This commitment is especially incumbent on every Christian who is called “to be committed to tireless peace-making and strenuous defense of the dignity of the human person and his inalienable rights” (Message, no. 16). Precisely because he is created in the image and likeness of God (cf. Gen 1: 27), every human individual without distinction of race, culture or religion, as a person is clothed in God’s same dignity. For this reason he should be respected, nor can any reason ever justify an arbitrary use of him, as if he were an object.
In the face of the threats to peace that are unfortunately ever present, the situations of injustice and violence that persist in various areas of the earth and the continuing armed conflicts often overlooked by the majority of public opinion, as well as the danger of terrorism that clouds the serenity of peoples, it is becoming more necessary than ever to work for peace together. This, as I recalled in my Message, is “both gift and task” (no. 3): a gift to implore with prayer and a task to be carried out with courage, never tiring.
The Gospel narrative we have heard portrays the scene of the shepherds of Bethlehem, who after hearing the Angel’s announcement go to the grotto to worship the Child (cf. Lk 2:16). Should we not look again at the dramatic situation marking the very Land in which Jesus was born? How can we not entreat God with insistent prayers for the day of peace to arrive as soon as possible in that region too, the day on which the current conflict that has lasted far too long will be resolved?
If a peace agreement is to endure, it must be based on respect for the dignity and rights of every person. I express to the representatives of the nations present here my hope that the International Community will muster its forces so that a world may be built in God’s Name in which the essential human rights are respected by all. For this to happen, people must recognize that these rights are not only based on human agreements but “on man’s very nature and his inalienable dignity as a person created by God” (Message, no. 13).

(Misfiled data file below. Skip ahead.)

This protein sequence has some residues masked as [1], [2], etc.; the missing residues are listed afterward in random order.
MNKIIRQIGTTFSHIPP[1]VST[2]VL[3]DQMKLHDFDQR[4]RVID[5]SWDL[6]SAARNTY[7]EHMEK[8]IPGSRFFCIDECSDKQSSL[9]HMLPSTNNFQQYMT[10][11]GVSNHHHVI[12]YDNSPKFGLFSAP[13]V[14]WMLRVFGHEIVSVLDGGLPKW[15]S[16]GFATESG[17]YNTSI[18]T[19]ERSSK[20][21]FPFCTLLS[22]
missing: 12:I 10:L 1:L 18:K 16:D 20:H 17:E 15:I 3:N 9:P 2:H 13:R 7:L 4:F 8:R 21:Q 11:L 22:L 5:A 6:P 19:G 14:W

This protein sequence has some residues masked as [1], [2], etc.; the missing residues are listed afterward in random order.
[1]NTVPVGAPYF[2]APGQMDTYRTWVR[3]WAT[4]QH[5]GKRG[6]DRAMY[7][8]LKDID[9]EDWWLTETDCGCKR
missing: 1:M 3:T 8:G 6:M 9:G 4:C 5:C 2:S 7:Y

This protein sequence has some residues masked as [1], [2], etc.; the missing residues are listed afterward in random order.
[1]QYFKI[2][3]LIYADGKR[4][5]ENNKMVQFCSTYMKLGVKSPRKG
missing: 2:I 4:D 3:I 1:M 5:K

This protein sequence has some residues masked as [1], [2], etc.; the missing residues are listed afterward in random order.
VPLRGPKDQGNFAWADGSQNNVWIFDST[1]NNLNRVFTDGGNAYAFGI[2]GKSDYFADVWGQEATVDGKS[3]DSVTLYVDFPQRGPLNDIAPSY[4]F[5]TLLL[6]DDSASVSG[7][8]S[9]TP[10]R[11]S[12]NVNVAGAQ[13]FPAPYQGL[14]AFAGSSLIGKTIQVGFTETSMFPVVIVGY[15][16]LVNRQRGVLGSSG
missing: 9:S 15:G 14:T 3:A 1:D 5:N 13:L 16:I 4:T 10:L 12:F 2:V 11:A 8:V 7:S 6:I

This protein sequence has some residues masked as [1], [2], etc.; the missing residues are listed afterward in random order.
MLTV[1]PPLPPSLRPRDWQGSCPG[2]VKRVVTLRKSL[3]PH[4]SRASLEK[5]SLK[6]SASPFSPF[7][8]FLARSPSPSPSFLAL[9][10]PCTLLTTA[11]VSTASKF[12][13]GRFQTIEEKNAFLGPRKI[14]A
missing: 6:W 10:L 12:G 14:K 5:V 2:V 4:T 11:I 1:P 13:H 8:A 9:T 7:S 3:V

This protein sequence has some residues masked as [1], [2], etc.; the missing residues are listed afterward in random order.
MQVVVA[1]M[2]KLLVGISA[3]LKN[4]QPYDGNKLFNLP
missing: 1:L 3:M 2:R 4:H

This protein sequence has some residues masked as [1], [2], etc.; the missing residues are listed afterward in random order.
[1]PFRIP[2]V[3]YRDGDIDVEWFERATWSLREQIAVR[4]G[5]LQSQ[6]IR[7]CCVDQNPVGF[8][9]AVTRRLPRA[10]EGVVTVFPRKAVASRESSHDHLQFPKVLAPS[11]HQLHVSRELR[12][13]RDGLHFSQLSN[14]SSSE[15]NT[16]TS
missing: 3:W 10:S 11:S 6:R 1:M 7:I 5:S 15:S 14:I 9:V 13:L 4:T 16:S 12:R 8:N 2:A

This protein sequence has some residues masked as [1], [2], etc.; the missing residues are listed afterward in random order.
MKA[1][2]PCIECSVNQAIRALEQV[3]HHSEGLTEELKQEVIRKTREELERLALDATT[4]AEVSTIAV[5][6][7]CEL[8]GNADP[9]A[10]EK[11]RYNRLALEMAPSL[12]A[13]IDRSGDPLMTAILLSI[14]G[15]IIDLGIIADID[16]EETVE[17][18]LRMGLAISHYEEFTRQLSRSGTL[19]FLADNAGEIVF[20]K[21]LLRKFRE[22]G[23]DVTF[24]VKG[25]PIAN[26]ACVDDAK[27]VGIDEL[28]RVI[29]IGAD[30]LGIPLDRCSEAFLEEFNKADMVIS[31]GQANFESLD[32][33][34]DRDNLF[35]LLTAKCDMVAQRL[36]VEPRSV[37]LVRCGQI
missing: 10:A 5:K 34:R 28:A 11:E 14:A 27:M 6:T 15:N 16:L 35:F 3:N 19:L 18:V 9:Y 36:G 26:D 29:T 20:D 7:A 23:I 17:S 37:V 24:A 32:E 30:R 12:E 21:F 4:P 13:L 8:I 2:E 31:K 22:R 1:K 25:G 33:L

Indeed, were the constitutive elements of human dignity entrusted to changeable human opinions, even solemnly proclaimed human rights would end by being weakened and variously interpreted. “Consequently, it is important for international agencies not to lose sight of the natural foundation of human rights. This would enable them to avoid the risk, unfortunately ever-present, of sliding towards a merely positivistic interpretation of those rights” (ibid.).
“The Lord bless you and keep you... lift up his countenance upon you, and give you peace” (Num 6:24, 26). This is the formula of the Blessing we heard in the First Reading, taken from the Book of Numbers. The Lord’s Name is repeated in it three times. This gives one an idea of the intensity and power of the Blessing, whose last word is “peace.”
The biblical term shalom, which we translate as “peace,” implies that accumulation of good things in which consists the “salvation” brought by Christ, the Messiah announced by the Prophets. We Christians therefore recognize him as the Prince of Peace. He became a man and was born in a grotto in Bethlehem to bring peace to people of good will, to all who welcome him with faith and love.
Thus, peace is truly the gift and commitment of Christmas: the gift that must be accepted with humble docility and constantly invoked with prayerful trust, the task that makes every person of good will a “channel of peace.”
Let us ask Mary, Mother of God, to help us to welcome her Son and, in him, true peace. Let us ask her to sharpen our perception so that we may recognize in the face of every human person, the Face of Christ, the heart of peace!
Romana, n. 44, January-June 2007, p. 12-14.